IMF Managing Director Kristalina Georgieva, who has long advocated a new allocation of the IMF’s own currency, Special Drawing Rights (SDRs), said doing so now would give more funds to use address both the health and economic crisis, and accelerate moves to a digital and green economy.
Under outgoing President Donald Trump, the United States, the IMF’s largest shareholder, has blocked such a new SDR allocation, a move akin to a central bank printing money, since it would provide more resources to richer countries since the allocation would be proportionate to their shareholding.
Swedish Finance Minister Magdalena Andersson, the new chair of the IMF’s steering committee speaking at an online news conference with Georgieva, said it was clear the need for liquidity remained great, and she would consult with member countries on options for expanding liquidity.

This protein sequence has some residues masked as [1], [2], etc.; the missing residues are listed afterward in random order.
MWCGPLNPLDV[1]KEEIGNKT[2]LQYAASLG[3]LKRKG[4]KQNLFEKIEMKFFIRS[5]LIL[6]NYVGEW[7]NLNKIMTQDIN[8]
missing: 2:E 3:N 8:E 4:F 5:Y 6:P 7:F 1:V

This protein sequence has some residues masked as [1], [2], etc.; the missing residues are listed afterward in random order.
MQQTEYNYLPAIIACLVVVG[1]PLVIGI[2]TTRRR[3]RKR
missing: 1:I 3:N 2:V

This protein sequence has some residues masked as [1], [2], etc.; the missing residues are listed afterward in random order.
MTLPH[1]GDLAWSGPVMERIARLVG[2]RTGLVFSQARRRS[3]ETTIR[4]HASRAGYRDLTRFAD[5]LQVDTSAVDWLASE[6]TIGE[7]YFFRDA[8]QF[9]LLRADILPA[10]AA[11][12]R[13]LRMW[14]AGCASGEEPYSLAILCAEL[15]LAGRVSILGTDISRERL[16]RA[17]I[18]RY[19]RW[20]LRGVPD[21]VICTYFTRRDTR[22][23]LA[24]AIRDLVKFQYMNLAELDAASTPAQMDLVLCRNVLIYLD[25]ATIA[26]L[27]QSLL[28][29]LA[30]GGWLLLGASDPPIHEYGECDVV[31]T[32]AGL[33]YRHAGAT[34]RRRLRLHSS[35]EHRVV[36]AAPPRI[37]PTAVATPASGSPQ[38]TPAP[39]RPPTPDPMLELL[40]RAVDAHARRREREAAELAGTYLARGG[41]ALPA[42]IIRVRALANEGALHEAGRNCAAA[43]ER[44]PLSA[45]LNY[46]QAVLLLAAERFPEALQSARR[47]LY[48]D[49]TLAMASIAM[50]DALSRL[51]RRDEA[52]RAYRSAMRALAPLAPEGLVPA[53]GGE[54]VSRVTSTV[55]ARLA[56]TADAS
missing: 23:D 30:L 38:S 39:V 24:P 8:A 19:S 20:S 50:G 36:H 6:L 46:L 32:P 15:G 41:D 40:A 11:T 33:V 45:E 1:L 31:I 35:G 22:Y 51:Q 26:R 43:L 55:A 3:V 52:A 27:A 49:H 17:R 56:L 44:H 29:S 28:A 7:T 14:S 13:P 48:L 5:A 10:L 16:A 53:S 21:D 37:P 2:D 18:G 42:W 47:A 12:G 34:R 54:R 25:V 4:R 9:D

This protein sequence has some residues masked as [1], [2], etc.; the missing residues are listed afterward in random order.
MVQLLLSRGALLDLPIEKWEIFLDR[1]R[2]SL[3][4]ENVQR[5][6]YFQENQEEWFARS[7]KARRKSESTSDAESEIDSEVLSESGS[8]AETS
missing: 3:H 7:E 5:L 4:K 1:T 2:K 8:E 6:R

Andersson, the first European to head the International Monetary and Financial Committee in more than 12 years and the first women, started her three-year term in the role on Monday.
Georgieva said the IMF had rapidly increased concessional financing to emerging market and developing economies, including through donations by member countries of some $20 billion in existing SDRs. That would continue to play an important role, but further steps were needed, she said.
“It will continue to be so important, even more important, for us to be able to expand our capacity to support countries that have fallen behind,” Georgieva said.
She said a new SDR allocation had never been taken off the table by IMF members, she said, adding that some members continued to discuss it as a possible move. A possible sale of gold from the IMF’s reserves would have “some opportunity costs” for the IMF, but would be up to members, she said.
She said she expected the Group of 20 major economies to extend the current moratorium in official debt service payments by the poorest countries, now slated to end in June, but much would depend on the pace of vaccinations in coming months.